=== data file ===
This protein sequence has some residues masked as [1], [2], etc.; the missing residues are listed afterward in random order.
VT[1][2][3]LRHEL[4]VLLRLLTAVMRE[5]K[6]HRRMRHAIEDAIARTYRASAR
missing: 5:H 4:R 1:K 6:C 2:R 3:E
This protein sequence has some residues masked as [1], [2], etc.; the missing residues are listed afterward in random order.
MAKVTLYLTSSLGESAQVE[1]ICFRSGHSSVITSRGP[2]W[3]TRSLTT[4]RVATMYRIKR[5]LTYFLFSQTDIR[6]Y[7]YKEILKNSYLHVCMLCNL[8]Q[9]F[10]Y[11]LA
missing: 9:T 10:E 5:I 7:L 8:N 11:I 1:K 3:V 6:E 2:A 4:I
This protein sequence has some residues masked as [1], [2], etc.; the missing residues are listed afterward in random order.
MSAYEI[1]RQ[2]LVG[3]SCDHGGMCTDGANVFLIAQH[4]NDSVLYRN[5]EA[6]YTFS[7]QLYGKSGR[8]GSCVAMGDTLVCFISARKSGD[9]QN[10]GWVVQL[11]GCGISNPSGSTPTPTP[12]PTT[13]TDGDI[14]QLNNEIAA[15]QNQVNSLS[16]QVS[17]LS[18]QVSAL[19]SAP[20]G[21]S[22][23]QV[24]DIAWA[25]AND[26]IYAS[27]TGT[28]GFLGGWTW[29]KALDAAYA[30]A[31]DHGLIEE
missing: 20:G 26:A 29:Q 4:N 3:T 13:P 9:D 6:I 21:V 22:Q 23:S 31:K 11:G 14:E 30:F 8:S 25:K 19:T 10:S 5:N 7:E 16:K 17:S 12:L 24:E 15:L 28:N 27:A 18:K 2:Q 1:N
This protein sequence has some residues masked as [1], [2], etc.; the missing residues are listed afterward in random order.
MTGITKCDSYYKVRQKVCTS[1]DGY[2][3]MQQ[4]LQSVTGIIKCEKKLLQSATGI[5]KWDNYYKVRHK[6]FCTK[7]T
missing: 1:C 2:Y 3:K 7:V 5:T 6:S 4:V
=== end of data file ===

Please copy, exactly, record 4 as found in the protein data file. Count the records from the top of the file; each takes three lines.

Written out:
This protein sequence has some residues masked as [1], [2], etc.; the missing residues are listed afterward in random order.
MTGITKCDSYYKVRQKVCTS[1]DGY[2][3]MQQ[4]LQSVTGIIKCEKKLLQSATGI[5]KWDNYYKVRHK[6]FCTK[7]T
missing: 1:C 2:Y 3:K 7:V 5:T 6:S 4:V